Monarch butterfliesDanaus plexippus, visited daily as they travel to Mexico for the winter.


Monarch enjoying Frostweed.



Monarch at a Gregg’s mistflower.

Most days there have been four or five fluttering from bloom to bloom.

Two cool fronts pushed through recently, ushering in pleasant  fall temperatures and providing wind for the Monarchs’ wings as they head south.  I’ve seen some Monarchs since, but only one or two in my gardens.  I’m betting more will show up in the next few weeks and am glad that I grow some of their autumn favorites like Gregg’s mistflowerConoclinium greggii, Blue mistflower, Conoclinium coelestinum, and FrostweedVerbesina virginica.

While this photo isn’t great,


…I felt compelled to include it because this lovely Monarch was a meal for my resident male Neon Skimmer  just seconds after the photo was taken.  I was attempting a better shot, when the Monarch flew into the path of the Skimmer. The two tumbled to the ground, out of my view and behind some plants, and neither arose into the air immediately.  After a few seconds, I walked to where I thought they’d landed.  The Skimmer suddenly zoomed upward, Monarch in hand, or rather, claws. An excellent predator, Mr. Skimmer had caught himself a substantial lunch!  As he flew around my garden, holding tightly to the hapless Monarch whose wings continued flapping, I yelled at him to drop that Monarch!!  My verbal gesticulation didn’t change his mind, nor reduce his grip on the Monarch, and the Skimmer eventually took his prey to a neighbor’s yard (probably because I was being obnoxious and noisy) and I didn’t see either one again that day.  Skimmers (and all dragons and damsels) are predators, usually eating mosquitoes–I certainly wish he’d  chosen a few of those biting beasts for his meal instead of the Monarch.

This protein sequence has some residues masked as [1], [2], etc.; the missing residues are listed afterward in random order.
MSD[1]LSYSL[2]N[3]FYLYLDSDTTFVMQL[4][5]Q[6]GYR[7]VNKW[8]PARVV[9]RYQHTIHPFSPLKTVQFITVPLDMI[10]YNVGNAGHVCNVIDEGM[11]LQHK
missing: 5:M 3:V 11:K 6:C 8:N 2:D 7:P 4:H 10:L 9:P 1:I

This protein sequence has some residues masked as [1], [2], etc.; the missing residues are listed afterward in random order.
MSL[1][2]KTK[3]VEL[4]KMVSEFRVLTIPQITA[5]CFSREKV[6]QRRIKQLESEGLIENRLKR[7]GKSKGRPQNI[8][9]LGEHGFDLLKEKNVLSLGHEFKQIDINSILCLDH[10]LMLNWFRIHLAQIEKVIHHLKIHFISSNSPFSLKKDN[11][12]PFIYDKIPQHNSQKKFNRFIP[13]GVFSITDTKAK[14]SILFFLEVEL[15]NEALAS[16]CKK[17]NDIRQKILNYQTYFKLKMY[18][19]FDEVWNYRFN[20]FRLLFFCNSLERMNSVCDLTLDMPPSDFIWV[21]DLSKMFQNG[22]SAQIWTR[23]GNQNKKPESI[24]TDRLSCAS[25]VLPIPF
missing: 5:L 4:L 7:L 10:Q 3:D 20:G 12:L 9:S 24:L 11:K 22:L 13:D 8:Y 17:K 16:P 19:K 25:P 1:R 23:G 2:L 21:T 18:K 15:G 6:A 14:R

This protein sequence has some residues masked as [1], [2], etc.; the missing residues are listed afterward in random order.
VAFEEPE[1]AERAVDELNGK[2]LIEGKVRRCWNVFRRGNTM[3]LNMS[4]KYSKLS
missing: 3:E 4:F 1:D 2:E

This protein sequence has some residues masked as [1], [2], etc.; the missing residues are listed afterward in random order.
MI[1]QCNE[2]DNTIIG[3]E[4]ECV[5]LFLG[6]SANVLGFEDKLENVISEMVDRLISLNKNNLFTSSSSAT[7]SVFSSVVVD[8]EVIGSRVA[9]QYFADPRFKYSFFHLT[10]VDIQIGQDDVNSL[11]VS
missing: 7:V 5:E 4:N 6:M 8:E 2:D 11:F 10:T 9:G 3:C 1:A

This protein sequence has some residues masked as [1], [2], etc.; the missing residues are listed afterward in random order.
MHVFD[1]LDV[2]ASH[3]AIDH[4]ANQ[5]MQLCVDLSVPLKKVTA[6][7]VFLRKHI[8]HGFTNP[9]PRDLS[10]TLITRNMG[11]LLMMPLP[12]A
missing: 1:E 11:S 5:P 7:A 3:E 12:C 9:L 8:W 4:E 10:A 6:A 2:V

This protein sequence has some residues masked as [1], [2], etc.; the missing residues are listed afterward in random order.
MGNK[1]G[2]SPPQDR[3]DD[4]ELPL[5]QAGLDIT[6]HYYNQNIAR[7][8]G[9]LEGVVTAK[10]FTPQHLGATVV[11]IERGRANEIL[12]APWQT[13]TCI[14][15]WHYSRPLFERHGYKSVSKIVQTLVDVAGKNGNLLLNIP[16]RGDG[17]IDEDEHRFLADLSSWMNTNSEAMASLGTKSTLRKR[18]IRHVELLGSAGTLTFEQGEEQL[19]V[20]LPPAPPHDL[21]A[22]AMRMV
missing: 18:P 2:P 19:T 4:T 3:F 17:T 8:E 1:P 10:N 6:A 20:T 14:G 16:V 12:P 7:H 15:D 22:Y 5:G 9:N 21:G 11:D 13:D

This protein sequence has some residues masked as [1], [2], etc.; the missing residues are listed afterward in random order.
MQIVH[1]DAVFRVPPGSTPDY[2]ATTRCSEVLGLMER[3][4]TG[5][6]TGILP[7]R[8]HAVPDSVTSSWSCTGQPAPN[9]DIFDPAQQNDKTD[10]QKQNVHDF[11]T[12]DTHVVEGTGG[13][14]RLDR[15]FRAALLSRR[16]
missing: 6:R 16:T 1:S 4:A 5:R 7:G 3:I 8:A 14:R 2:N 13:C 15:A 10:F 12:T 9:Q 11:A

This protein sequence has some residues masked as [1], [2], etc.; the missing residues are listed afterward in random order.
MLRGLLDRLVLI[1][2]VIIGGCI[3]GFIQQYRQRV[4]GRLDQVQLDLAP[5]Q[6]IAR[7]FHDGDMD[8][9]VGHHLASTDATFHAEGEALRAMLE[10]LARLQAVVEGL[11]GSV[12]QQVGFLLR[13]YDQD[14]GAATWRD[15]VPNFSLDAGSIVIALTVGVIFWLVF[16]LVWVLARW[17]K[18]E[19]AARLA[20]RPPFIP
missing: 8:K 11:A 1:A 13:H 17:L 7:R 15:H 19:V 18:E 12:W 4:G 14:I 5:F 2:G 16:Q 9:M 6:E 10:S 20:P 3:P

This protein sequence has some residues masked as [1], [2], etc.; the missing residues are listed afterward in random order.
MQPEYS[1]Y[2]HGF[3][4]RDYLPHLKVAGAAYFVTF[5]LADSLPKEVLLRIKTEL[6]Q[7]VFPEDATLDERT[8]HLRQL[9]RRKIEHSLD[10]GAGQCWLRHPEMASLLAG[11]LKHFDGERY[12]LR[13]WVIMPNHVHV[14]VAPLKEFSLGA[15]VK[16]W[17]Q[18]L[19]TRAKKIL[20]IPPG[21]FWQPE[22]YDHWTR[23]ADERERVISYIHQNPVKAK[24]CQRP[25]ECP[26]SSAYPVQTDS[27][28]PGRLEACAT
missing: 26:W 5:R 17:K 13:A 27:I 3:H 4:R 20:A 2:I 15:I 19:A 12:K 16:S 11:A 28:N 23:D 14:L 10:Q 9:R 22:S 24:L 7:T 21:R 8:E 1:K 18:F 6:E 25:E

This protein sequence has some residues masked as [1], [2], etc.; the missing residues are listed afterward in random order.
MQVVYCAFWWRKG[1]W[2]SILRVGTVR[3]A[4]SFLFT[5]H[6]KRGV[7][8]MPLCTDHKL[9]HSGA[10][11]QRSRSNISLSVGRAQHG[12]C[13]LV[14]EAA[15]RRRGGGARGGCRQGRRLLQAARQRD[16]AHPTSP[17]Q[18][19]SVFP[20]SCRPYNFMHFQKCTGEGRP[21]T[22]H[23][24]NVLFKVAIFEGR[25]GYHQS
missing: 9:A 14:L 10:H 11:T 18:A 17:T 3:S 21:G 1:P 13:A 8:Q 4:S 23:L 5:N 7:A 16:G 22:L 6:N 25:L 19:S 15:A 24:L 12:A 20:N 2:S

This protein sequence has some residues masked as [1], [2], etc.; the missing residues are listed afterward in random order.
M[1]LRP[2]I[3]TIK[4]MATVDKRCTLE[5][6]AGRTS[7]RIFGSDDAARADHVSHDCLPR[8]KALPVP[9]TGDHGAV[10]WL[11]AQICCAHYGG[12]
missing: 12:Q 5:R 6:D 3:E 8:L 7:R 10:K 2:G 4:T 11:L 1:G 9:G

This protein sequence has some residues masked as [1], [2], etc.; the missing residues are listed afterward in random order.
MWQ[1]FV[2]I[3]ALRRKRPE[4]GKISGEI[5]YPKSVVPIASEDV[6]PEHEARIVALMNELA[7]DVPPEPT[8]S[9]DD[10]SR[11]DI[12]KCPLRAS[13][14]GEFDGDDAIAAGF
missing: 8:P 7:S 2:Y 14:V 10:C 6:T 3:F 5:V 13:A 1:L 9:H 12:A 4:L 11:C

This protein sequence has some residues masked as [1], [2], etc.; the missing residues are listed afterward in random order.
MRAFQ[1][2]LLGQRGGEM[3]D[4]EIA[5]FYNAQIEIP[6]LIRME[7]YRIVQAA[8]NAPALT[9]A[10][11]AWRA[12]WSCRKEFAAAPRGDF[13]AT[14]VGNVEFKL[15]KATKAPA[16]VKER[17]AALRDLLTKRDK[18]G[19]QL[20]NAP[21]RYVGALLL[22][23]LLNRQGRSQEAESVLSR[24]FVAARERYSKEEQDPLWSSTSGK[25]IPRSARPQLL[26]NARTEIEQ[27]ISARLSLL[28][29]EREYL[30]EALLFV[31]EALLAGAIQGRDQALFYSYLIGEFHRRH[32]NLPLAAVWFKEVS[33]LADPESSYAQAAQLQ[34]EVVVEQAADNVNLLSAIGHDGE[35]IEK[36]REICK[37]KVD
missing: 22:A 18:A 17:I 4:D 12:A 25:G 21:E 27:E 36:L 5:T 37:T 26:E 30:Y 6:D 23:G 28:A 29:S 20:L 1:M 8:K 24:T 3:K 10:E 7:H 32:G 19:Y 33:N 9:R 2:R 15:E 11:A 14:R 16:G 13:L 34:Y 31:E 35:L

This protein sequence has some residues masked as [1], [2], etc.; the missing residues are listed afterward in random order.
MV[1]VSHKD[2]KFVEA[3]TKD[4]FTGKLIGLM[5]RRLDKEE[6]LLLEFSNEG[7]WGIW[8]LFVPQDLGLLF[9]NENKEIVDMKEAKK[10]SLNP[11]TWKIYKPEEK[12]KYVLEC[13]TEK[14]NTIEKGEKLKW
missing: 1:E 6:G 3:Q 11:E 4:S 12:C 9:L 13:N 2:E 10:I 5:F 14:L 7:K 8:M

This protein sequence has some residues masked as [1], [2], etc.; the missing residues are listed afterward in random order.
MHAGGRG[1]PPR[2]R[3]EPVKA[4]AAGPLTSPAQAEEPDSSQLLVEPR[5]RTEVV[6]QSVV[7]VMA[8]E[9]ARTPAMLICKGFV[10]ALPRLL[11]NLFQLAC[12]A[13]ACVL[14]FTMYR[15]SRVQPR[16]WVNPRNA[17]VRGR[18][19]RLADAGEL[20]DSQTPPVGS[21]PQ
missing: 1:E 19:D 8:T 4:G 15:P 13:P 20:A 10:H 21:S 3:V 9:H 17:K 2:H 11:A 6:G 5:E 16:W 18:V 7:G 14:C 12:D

Though the demise of one Monarch is sad, it’s a hallmark of nature–eat, or be eaten. It is especially sorrowful because of survival pressures on Monarchs, including habitat destruction, pesticide and herbicide use in mid-western agricultural states (where wildflowers once dominated), and the changing climate, which impacts every region. These are problems caused by people, not dragonflies, and have contributed to the decimation of the remarkable Monarch butterfly.   Home gardeners and those who create school or public gardens can help mitigate Monarch decline by utilizing good wildlife management gardening practices such as refraining from chemical use and planting for pollinators with native perennials and annuals.

Relatives of the Monarchs, the Queen butterflies, Danaus gilippus, are also in full fall flight in my gardens and enjoy many of the same Monarch nectar sources.  Queens do not migrate and are common in Central Texas throughout the year.


Nectaring on a Gregg’s mistflower.

I didn’t take a photo of the Neon Skimmer this past month because I was pissed at him (I’m kidding.  Sort of…), but a Blue Dasher, Pachydiplax longipennis,  posed nicely on an almost-spent  bloom stalk of a Big red sage, Salvia penstemonoides;   I couldn’t resist her allure. 


I think this one is a female because of the brown abdomen coloring.  She  also sports big, beautiful, blue peepers common in dragonflies.

There was more murder and mayhem the garden with this lovely scene:


I was attempting a photo of one of the many fast flying tiny orange butterflies common this time of year (and was unsuccessful) when I spied this Green Lynx spider, Peucetia viridans,  who had one of my darling and pollen-sprinkled honeybees in pieces in the middle of a Rock rose flower.



I suppose that if the end is near, it might as well be in  the middle of a flower, doing work you love.  Again, this is another predator-prey situation and while it’s painful to witness, it’s the way nature works.  Spiders must eat, too.